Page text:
Things That Go Bump in the Landscape

Things That Go Bump in the Landscape

Are you guilty of these evil deeds dwellers do that provoke the old-school chills and thrills of those B-movie horror flicks? Read on to learn the chilling truth about gardening mayhem most foul.

I love classic horror flicks with their spooky music and clueless characters opening suspicious doors or stepping down into a dank, dark basement — even when the entire audience is screaming, “No, don’t do it!”

Quite eerily, I find myself exclaiming the very same thing when I witness some of the scary things people do in their landscapes.

Here’s just a few evil deeds dwellers do in their landscapes that provoke the old-school chills and thrills of those B-horror movies.

Crape murder!

The annual topping of crape myrtles is just tragic and a classic horror movie example of human foolishness. Topping shortens tree life, encourages pest problems and discourages flowering. Please, stop the madness!

Watering grass throughout fall and winter.

Doing this more than once a month inevitably leads to pockets of brown patch or worse, take-all root rot. Turf fungi love it when people water during cool, wet months in the late evening and early morning, and nurseries love it when the same people spend lots of money on fungicides. Even scarier: ignoring the winter averaging period and significantly increasing your monthly sewer bill charge the following year.

Pruning oak trees and not painting the wounds.

I was part of the original oak wilt management team in the late 80s and I’ve seen far too many dead live oaks. Dead limbs are very scary. Don’t be foolish. Paint all fresh wounds on oaks.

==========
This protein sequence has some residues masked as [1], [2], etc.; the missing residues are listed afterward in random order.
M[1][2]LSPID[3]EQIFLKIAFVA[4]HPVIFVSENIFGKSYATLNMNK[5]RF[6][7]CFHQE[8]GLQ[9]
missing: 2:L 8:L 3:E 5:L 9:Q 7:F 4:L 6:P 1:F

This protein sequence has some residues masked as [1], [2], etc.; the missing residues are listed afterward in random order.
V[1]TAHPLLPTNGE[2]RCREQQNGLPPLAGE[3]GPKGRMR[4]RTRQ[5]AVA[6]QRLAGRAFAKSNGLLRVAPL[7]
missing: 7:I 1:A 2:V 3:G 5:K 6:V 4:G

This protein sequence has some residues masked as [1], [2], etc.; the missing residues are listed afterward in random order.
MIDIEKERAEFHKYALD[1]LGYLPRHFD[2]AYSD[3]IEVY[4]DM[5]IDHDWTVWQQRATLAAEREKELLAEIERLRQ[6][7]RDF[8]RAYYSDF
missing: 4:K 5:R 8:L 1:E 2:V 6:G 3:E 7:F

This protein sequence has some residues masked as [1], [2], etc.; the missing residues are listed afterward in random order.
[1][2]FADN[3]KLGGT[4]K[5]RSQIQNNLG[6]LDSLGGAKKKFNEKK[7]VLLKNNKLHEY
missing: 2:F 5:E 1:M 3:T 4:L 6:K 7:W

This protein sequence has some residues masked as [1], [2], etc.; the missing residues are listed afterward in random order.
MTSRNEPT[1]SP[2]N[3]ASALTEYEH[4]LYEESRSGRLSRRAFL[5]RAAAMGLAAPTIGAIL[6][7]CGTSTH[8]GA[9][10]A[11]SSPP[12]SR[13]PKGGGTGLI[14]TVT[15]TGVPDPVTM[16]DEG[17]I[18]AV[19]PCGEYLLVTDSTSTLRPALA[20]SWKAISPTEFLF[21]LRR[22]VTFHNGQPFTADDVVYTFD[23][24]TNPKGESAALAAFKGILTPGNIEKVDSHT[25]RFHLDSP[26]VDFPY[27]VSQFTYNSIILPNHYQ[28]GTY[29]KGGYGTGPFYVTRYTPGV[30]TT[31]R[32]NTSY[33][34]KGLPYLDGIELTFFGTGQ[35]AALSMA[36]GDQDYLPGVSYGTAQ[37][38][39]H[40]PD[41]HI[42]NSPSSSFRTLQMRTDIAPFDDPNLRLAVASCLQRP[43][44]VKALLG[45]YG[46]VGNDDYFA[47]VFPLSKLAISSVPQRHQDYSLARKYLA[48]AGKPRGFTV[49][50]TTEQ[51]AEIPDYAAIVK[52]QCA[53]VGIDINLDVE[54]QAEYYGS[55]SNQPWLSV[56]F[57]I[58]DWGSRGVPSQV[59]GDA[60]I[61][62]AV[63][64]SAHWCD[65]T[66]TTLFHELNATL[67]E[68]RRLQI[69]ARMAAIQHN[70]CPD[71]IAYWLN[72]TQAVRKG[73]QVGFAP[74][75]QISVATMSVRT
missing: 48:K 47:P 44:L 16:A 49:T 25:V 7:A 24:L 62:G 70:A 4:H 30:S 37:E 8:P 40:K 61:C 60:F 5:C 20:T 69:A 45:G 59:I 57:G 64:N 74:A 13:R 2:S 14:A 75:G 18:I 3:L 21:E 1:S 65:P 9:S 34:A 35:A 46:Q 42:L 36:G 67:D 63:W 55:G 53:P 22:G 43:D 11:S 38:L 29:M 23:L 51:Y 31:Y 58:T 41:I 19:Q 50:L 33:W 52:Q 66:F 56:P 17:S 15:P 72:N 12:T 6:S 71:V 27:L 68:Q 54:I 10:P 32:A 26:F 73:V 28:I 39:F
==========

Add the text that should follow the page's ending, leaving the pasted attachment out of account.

Feeding plants.

I hear this on the radio all the time, “My grass or begonia is looking poorly. What should I feed it?” First, humans do not “feed” plants. Plants have been doing that for themselves for millions of years through the process of photosynthesis. Most of time if a plant is unhappy, it’s because humans have added too much water, too many chemicals, too much mulch or too much competition by planting too many other plants alongside it. We can provide essential nutrients when necessary, but unless your plant is Audrey Junior, your plants can feed themselves.

Rolling with river rock.

The use of river rock is not a xeriscape. Rocks are not included among the seven principles of xeriscape. River rocks don’t provide any environmental benefit, they increase air temperatures, encourage flooding and are a pain in the rear to maintain. I’ve even seen people keep the in-ground irrigation in a bed of river rock. Now that’s a very scary trick.

Using weather-based run times for in-ground irrigation systems.

Running your irrigation system from your phone is convenient, but it will waste a lot of water when it’s set to weather-based run schedules. That basis of programming is derived from experience in Arizona, Nevada and California. South Texas is nothing like any of those places.

I find that the hero or heroine of scary movies is usually the plain looking one with simple common sense. The same can be applied to the best landscapes: those that are mowed weekly, watered twice a month, composted twice a year and planted with native plants in locations best suited to them fare the best.

So easy and so not scary.

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Mark Peterson

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Mark Peterson

Mark A. Peterson is a conservation project coordinator for San Antonio Water System. With over 30 years of experience as an urban forester and arborist, Mark is probably the only person you know who actually prunes trees for fun. When not expounding on the benefits of trees and limited lawns, you’re likely to find him hiking San Antonio’s wilderness parks or expounding on the virtues of geography and history to his friends.